- Whether you answer the question smoothly
- Whether you show enough interest of the position
- How many people you know are competing with you
- Etc.

- Always try to use as much information as

possible. - As the world is changing dramatically, people

are more and more rely upon subjective

assessment.

Summary of Basic Approaches

- Classical Rule
- Elementary events have equal odds
- Relative Frequency
- Use relative frequency table. Probability

assigned based on percentage of occurrence. - Subjective
- Based on experience, combining different signals

to make inference. No standard approach to have

people agree on each other. - No matter what method used, probability cannot

be higher than 1 or lower than 0!

Rules for complement events

- what is the a complement event?
- The Rule

E

E

If Obamas chance of winning the presidential

campaign is assigned to be 60, that means

McCains chance is 1-60 40.

If the probability that at most two patients are

waiting in the line is 0.65, what is the

complement event? And what is the probability?

Composite Events

- E E1 and E2
- (E1 is observed) AND (E2 is also observed)
- E E1 or E2
- Either (E1 is observed) Or (E2 is

observed) - More specifically, P(E1 or E2) P(E1) P(E2) -

P(E1 and E2)

E1

E2

P(E1 and E2) P(E1) P(E1 and E2) P(E2)

P(E1 and E2)

E1

E2

P(E1 or E2) P(E1) P(E1 or E2) P(E2)

Exercise

Male Female Total

Under 20 168 208 376

20 to 40 340 290 630

Over 40 170 160 330

Total 678 658 1336

- What is the probability of selecting a person who

is a male? - What is the probability of selecting a person who

is under 20? - What is the probability of selecting a person who

is a male and also under 20? - What is the probability of selecting a person who

is either a male or under 20?

Mutually Exclusive Events

- If two events cannot happen simultaneously, then

these two events are called mutually exclusive

events. - Ways to determine whether two events are mutually

exclusive - If one happens, then the other cannot happen.
- Examples
- Draw a card, E1 A Red card, E2 A card of club
- Throwing a pair of dice, E1 one die shows
- E2 a double six.
- All elementary events are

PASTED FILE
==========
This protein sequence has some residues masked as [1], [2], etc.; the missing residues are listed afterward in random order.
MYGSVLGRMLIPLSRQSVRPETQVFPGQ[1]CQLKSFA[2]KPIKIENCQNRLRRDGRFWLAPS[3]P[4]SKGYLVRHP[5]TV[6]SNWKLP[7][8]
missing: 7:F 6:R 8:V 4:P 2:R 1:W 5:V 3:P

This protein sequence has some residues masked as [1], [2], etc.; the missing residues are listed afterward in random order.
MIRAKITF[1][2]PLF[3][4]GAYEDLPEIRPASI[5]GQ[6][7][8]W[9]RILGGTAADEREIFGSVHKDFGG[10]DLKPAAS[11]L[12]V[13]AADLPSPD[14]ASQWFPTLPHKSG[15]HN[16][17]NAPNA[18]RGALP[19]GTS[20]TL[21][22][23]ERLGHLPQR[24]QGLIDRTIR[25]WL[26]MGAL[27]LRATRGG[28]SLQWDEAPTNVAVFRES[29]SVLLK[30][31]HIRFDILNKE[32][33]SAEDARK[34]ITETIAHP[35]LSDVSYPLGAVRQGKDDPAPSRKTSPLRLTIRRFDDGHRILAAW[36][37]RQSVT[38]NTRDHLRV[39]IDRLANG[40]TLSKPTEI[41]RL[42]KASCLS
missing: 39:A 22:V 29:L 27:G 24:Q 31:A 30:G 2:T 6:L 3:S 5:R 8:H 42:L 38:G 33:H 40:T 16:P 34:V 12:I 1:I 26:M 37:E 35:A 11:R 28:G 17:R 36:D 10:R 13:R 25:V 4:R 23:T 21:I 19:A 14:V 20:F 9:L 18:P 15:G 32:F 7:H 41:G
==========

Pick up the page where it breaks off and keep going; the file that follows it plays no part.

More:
- mutually exclusive.
- Complement Events

E2

E1

Rules for mutually exclusive events

- If E1 and E2 are mutually exclusive, then
- P(E1 and E2) ?
- P(E1 or E2) ?
- Exercise
- Throwing a pair of dice, what is the probability

that I get a sum higher than 10? - E1 getting 11
- E2 getting 12
- E1 and E2 are mutually exclusive.
- So P(E1 or E2) P(E1) P(E2)

E2

E1

Conditional Probabilities

- Information reveals gradually, your estimation

changes as you know more. - Draw a card from bridge deck (52 cards).

Probability of a spade card? - Now, I took a peek, the card is black, what is

the probability of a spade card? - If I know the card is red, what is the

probability of a spade card? - What is the probability of E1?
- What if I know E2 happens, would you
- change your estimation?

E1

E2

Bayes Theorem

- Conditional Probability Rule
- Example
- P(Male)? P(GPA ?3.0)?
- P(Male and GPAlt3.0)? P(Female and GPA

?3.0)? - P(GPAlt3.0 Male) ? P (Female GPA

?3.0)?

Thomas Bayes (1702-1761)

GPA?3.0 GPAlt3.0

Male 282 323

Female 305 318

Independent Events

- If
- then we say that Events E1 and E2 are

independent. - That is, the outcome of E1 is not affected by

whether E2 occurs. - Typical Example of independent Events
- Throwing a pair of dice, the number showed on

one die and the number on the other die. - Toss a coin many times, the outcome of each time

is independent to the other times.

How to prove?

20

Exercise

- Calculate the following probabilities
- Prob of getting 3 heads in a row?
- Prob of a double-six?
- Prob of getting a spade card which is also higher

than 10? - Data shown from the following table. Decide

whether the following events are independent? - Selecting a male versus selecting a female?
- Selecting a male versus selecting a person

under 20?

Male Female

Under 20 168 208

20 to 40 340 290

Over 40 170 160

Probability Distribution

- Random Variable
- A variable with random (unknown) value.

Examples

1. Roll a die twice Let x be the number of

times 4 comes up. x 0, 1, or 2

2. Toss a coin 5 times Let x be the number of

heads x 0, 1, 2, 3, 4, or 5

3. Same as experiment 2 Lets say you pay your

friend 1 every time head shows up, and he pays